If you’re at Valentine’s Day dinner tonight, don’t be surprised to find a younger couple bickering and an older pair getting romantic.

In a recent University study, younger adults were shown to view both romantic and platonic relationships more negatively than older adults.

Psychology Prof. Toni Antonucci, co-author of the study, said the high level negativity in younger adults might be because they’re still struggling to understand relationships and how they feel about them.

“As people get older, they can continue relationships they care about and discontinue ones they don’t care about,” she said.

She said older people are more likely to protect themselves from bothersome relationships by either getting out of them or managing them “intellectually,” like learning to ignore a partner’s annoying habit.

University researcher Kira Birditt, a co-author of the study, said the higher negativity among study participants in their 20s and 30s was consistent with other findings.

“Usually we think of it as a developmental thing, that people get better able to regulate their emotions with age,” she said.

The study was conducted in two phases. About 1,300 people between the ages of 20 and 93 from the metro-Detroit area were interviewed in 1992 and about 830 of those participants were contacted a second time in 2005 to determine how the negativity in their relationships changed over time. The best friend a subject reported in 1992 was often not the same best friend the subject reported in 2005. The study found that negativity in platonic relationships decreased only among those who reported a new friend the second time around.

Participants rated the negative qualities in their relationships with spouses and significant others, children and best friends. One said, “My (spouse/partner, child, friend) gets on my nerves,” and the other said “My (spouse/partner, child, friend) makes too many demands on me.”

Antonucci said one reason for higher negativity in younger relationships might be that younger individuals are more expressive and intense in their relationships.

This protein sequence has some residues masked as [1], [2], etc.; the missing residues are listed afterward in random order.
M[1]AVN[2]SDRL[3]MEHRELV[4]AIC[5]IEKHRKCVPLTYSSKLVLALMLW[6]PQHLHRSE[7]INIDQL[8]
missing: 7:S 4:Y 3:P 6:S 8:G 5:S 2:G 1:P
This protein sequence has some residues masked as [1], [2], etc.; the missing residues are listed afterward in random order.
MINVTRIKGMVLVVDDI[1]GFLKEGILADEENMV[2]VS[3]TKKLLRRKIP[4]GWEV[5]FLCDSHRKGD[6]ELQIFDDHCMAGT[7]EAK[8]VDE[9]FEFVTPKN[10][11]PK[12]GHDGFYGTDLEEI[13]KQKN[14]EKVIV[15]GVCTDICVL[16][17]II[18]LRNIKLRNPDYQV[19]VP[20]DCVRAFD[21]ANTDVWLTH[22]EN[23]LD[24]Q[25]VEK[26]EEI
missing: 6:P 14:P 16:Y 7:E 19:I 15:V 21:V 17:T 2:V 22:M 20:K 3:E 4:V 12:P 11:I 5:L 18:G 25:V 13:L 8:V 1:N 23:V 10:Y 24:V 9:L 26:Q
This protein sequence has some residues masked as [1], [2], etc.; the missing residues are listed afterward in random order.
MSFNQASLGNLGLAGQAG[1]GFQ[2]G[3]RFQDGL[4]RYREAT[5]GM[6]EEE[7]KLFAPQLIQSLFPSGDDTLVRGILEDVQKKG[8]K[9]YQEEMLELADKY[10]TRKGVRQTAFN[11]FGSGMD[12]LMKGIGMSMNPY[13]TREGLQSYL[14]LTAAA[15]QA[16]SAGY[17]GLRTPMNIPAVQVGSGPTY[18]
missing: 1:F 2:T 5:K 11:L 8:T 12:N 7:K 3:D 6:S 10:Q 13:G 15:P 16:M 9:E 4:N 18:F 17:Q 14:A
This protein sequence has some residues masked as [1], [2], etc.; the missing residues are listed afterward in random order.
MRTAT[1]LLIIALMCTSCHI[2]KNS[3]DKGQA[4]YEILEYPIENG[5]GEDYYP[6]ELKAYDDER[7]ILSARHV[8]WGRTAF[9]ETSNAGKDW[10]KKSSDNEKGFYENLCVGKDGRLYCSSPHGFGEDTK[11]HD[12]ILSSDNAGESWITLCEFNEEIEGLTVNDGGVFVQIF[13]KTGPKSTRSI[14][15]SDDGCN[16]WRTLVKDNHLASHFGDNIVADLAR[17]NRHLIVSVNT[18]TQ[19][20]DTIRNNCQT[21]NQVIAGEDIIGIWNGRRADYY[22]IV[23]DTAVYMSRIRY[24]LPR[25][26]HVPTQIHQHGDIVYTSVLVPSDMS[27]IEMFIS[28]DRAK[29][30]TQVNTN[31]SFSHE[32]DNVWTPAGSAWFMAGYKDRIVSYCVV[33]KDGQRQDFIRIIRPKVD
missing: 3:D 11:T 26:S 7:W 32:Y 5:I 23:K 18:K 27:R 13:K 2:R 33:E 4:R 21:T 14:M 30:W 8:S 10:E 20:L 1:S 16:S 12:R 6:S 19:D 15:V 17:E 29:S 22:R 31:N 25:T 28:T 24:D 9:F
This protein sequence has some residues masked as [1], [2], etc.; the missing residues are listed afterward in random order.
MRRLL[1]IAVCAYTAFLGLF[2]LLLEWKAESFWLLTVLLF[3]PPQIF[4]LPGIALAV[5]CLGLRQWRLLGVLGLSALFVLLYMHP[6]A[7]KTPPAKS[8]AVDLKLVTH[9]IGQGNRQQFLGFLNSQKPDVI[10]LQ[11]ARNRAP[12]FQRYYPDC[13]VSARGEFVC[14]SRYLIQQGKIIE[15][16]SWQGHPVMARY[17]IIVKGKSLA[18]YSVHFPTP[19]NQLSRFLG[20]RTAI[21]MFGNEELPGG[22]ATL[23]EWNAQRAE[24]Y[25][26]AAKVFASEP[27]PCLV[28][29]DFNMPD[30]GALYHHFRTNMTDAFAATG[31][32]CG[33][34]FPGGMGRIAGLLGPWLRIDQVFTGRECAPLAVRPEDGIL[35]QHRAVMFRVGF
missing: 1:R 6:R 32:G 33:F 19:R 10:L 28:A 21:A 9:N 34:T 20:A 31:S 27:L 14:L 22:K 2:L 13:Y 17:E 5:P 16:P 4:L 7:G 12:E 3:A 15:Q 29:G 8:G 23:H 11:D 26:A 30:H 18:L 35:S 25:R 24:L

“Younger people are more engaged in the discovery of life,” she said. “So they react with more intensity, and that intensity is both positive and negative.”

LSA junior Heather Studer, who got married March of last year, said that being in college plays a role in the way students view romantic relationships.

“No one really thinks of them as long term,” she said. “Some people would rather work on their school career and may not necessarily put their relationship with a person first.”

The study found that contrary to romantic relationships, friendships improved over time. Older people, though, still reported fewer negative friendships than younger participants did.

LSA senior Sharada Maddox said younger people tend to enter relationships for the wrong reasons. She said people base friendships on numbers rather than merit, which could lead to more clashes between individuals.

“People do focus on the number of friends as opposed to the quality,” she said. “People want to say, ‘I have 500 friends,’ so you get a circle of friends that aren’t so like-minded.”

In their report, University researchers pointed out that past research suggests friendships decrease in negativity over time because they become more voluntary. Another reason, they said, might be that older people view friendships as less demanding because they can devote more time to friendships.

Antonucci said younger people didn’t necessarily always place less importance relationships.

“I think it’s a dichotomous thing,” she said.

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